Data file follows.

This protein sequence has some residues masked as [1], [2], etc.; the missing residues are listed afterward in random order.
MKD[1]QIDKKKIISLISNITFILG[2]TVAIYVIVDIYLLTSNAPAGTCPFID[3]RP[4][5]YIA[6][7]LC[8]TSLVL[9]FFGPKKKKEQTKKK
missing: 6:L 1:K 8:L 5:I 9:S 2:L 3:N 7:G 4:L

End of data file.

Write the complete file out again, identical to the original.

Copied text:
This protein sequence has some residues masked as [1], [2], etc.; the missing residues are listed afterward in random order.
MKD[1]QIDKKKIISLISNITFILG[2]TVAIYVIVDIYLLTSNAPAGTCPFID[3]RP[4][5]YIA[6][7]LC[8]TSLVL[9]FFGPKKKKEQTKKK
missing: 6:L 1:K 8:L 5:I 9:S 2:L 3:N 7:G 4:L